It's also the watercolor set I would recommend to anyone who has always wanted to TRY watercolors, if you're a crafter making art journals or greeting cards, or even wanting to help a child cheaply upgrade from Crayola/Prang kids grade sets to their first student grade set. Heck, it's so good that even I, spoiled by my artist grade Daniel Smith, Schmincke and Mission Gold paints, still managed to be downright IMPRESSED by this set. At a small fraction of the cost of other paints (you can get this set of 36 colors for the cost of 2 tubes of artist grade paints) it performs almost as well.
I say almost as well as the best artist grade paints for two reasons: One, is all the colors are fairly staining. This can be true for any watercolor brand for certain colors, but this was the majority of them. Now, this can be a good thing for people who like to glaze, as it creates stable bottom layers for going over once the previous layer is dry. It is not good for people who like to use the LIFT method (erasing with a damp brush). However they do otherwise perform well with wet washes, pigment load and the pans are incredibly easy to rewet with a damp brush.
The other minor issue is that the color chart was confusing (badly translated) and several colors appear to have optical brighteners (or dye filler). While all colors resulted in beautiful clean mixes, they are not all single pigments and a couple of the colors are not lightfast. If you're familiar with Mission Gold and Qor watercolors, these rival them in vibrancy and intense colors. Some people prefer things muted and natural, or want to use watercolors in a very light pastel tone sort of way. Winsor and Newton Cotman's watercolors are less pigmented than this set, and less vibrant, but they are overall more lightfast. More on lightfast testing coming soon, but so far it appears only 4 of 36 colors are showing any issues.
That being said, this is a remarkably inexpensive set rocking 36 colors in a beautiful tin WITH a travel water brush. It is ready to throw in a purse/backpack and take on an adventure. Personally, I just use it to have a convenient set to paint with when I'm limited on time. There is no need for a separate palette and tubes. Nothing to clean up or set up, just a beautiful set to sit down and CREATE with!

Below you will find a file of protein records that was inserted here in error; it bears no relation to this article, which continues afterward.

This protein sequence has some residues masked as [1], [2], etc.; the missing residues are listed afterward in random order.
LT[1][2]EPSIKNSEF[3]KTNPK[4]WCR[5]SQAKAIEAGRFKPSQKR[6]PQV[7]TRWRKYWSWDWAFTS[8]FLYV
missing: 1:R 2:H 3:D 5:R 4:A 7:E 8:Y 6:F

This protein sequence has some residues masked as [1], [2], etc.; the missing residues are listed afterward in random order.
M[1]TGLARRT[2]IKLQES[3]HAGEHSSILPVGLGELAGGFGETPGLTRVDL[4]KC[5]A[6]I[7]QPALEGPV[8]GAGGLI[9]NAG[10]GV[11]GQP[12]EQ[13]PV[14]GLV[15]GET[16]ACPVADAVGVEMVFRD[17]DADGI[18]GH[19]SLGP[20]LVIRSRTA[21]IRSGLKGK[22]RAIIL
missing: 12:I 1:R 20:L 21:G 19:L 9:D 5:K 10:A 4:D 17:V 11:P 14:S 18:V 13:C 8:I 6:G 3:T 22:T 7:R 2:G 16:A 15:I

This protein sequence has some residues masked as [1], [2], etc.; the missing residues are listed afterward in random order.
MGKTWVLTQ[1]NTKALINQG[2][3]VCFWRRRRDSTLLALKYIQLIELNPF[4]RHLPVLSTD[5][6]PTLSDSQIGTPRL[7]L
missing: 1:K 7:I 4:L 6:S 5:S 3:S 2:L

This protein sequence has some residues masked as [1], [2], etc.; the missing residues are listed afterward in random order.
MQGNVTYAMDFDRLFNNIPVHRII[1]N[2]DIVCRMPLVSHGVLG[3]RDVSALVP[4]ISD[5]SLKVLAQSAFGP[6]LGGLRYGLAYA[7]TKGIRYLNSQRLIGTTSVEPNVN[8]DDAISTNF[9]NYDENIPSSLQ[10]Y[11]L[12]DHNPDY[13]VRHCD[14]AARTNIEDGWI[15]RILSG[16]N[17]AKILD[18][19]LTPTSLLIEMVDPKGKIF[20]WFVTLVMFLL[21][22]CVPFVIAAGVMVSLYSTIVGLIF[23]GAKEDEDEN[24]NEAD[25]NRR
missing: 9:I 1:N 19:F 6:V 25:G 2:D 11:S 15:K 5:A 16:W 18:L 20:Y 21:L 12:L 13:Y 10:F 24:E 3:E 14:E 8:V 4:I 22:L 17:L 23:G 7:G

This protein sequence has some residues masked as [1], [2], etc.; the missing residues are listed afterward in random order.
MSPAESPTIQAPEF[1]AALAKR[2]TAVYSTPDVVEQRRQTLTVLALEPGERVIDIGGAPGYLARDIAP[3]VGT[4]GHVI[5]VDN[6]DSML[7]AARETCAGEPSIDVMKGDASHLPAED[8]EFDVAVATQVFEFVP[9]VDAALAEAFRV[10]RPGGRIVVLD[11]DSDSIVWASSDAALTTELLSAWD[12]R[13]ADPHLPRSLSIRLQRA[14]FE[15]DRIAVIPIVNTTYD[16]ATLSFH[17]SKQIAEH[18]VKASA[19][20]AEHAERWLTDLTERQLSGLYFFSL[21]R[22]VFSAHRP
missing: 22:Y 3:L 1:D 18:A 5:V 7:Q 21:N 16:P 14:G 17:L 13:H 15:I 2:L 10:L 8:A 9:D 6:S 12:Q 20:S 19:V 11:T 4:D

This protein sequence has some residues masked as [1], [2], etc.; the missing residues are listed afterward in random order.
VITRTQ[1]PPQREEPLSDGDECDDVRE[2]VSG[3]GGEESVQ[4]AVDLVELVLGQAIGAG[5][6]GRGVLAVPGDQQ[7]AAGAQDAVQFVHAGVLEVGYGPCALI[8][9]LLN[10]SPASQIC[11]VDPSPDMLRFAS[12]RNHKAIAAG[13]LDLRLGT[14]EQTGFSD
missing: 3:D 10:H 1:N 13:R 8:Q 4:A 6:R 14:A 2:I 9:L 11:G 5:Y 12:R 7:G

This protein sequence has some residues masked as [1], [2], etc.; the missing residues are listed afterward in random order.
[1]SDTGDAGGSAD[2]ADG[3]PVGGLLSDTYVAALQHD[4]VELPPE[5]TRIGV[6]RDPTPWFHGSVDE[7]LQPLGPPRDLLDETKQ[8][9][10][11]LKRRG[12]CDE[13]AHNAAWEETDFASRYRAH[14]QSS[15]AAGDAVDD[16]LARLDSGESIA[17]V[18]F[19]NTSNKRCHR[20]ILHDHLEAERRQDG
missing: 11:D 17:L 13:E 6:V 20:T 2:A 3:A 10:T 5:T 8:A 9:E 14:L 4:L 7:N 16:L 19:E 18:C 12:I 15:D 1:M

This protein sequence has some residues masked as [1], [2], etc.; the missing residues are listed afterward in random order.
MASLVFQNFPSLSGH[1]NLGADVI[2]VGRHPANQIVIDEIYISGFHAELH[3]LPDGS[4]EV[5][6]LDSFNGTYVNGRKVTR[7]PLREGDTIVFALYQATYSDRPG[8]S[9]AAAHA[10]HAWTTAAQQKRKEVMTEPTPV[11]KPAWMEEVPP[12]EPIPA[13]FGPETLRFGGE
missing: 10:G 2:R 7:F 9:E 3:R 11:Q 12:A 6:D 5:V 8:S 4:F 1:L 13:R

CORRECT COLOR CHART ABOVE - Is different from the one on the back of the box on the physical product. Two colors are different, highlighted on the chart are the ones you will receive instead. A minor issue, mostly because the ones they show you when you order online are actually correct. It's only the box in person and the written codes on the blank chart inside the box that are confusing.
This is the only set most kids, students or crafty adults would ever need to do impressive watercolor paintings. The color selection is robust, with plenty of slightly different colors for mixing new colors (ideal for getting that warm or cool hue just right). With permanent rose and a variety of blues (that thankfully is not limited to ultramarine commonly found in cheap sets) you'll be able to mix other purples long after your purple pan runs out.
Professional artists who sell their work may require greater control over knowing pigment ingredients, an entire line of lightfast paints or the ability to restock colors individually via tubes. Though, the artist grade version of "Pretty Excellent MeiLiang" is "Paul Rubens", which is a little more creamy (just the right amount of gum arabic and low amount of fillers) and shows all pigment ingredients. The Paul Rubens set is on-par with my Schmincke, Rembrandt, non granulating Daniel Smith and other high end paints for a fraction of the cost of those brands.
For everyone else, this set could last you through many many projects and give you the quality needed to not be discouraged. (No one likes wondering "Is it the paint, or is it me?") As an Amazon Associate I earn from qualifying purchases. You can find this set, an affordable paper option, and the Paul Rubens professional quality upgrade, on Amazon through the link below.